Sunday, 16 June 2013


Biggen, Embiggen, Cromulent, Neologism, Perfectly Cromulent Word, The Simpsons, Lisa the Iconoclast
"A noble spirit embiggens the smallest man."
Jebediah Springfield


Verb transitive & intransitive. Obsolete exluding dialectical. Mid-17th century.
[from BIG + -EN.]

Make or become big; increase.

It's funny when you hear a word, snort with derision because it doesn't sound like a real word, and then find out that it is a real word and you are, in fact, a bit of a numpty. It goes the other way too: I was at a party once and I asked a girl from the Caribbean if she had acclimatised to the English weather. "Have I what?" she snorted (it was definitely a snort). "Have I acclimatised? That's not a real word." Bizarrely, another girl standing within earshot interjected. "It is," she said with an exasperated roll of the eyes. "Yeah. Ed's weird like that." At that point I decided to go and find some other people to talk to, ones that didn't think the use of real worlds was weird (my apologies - it would seem I've been waiting many years to get this one of my chest).

So what's this all got to do with biggen? Well, like acclimatise (apparently), biggen just doesn't sound like a real word. Use it at your own risk, as it's bound to prompt derisory sneers and glances. It's similar to the quote from The Simpsons: "A noble spirit embiggens the smallest man." Jebediah Springfield apparently spoke these words and they were adopted as Springfield's town motto. Although a neologism written specifically for that episode (Lisa the Iconoclast), embiggen has since slipped into somewhat common (if jocular) usage, although it isn't yet recognised by the OED. Therefore, it might even be the case that, on your use of the word biggen, you might be corrected with: "Umm ... actually I believe you mean embiggen."

Interestingly, there is a phenomenon in which one tries to invent a neologism, or accidentally trips over a word and muddles it up (as in a spoonerism), but the end product does actually turn out to be a real word (often an archaic, obsolete or highly specialised word). This is termed 'a perfectly cromulent word', a phrase from the same episode of The Simpsons in which a character expresses doubt about embiggen, only for someone to assert that 'embiggen is a perfectly cromulent word'.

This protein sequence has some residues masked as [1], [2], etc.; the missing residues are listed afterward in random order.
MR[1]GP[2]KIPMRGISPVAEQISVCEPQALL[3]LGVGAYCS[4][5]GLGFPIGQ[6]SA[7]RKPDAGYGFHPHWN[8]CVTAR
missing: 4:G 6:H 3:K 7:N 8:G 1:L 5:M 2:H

However, if you're just a semi-literate idiot that doesn't know basic English words, it does not qualify as a 'perfectly cromulent word' scenario. I mean c'mon! Acclimatise? Acclimatise? It's such a rudimentary (and cromulent) word! Bah!


  1. As someone who rarely watches the telly, let alone The Simpsons, cromulent had me googling!
    I have to admit I am disappointed in what I found. I like the word, and it should have a much more grandiose meaning, gosh dang it all! :)

    I must admit to constantly making up my own words, the majority of which should never have been thought of, let alone uttered.
    But I kind of like my latest one.....smallicate.
    I dally with graphics a bit, and sometimes the files are too big, and are in major need of smallication!
    It's not often I need to biggen anything! :)

  2. Yes, I'm an inveterate word-maker-upperer too (hence why I'm always making up word when I write about combining forms). And yes, smallicate is definitely most pleasing. Although, did you know that the word 'belittle' has that literal meaning too? I didn't until I wrote about it, and I thought it was rather sweet. So now, when chopping carrots, you will have a choice of choice synonyms: you can belittle, smallicate or debigulate them : o )

    ('debigulate', you'll be pleased to know, is another Simpsons word)

  3. On the note of acclimatise, we Canadians spell it with a z instead of an s typically - I had never thought about its spelling before, though I often do as a Canadian. We are caught in between the awful conundrum of, "Do we use the "American" spelling or the "British" spelling?" I find my students gravitate to the American, whereas more education individuals' tendency is British.
    However, I am equally appalled that someone would accuse the poor word of not being a real word!

    1. *educated
      Gah. The teacher makes a typo. My curse.

    2. I do rather like the lexical differences that exist across anglophone countries. However, the use of a 'z' in place of an 's' doesn't sit well with me at all. It's looks childish and, as you said, somehow less educated. There's no reason to it, of course, as it's most definitely a zeddy pronunciation in 'acclimatiZe'. But no. No frivolous zeds please. Oh, and yes - it's zed, not zee.

      Aargh! I've become a linguistic bigot!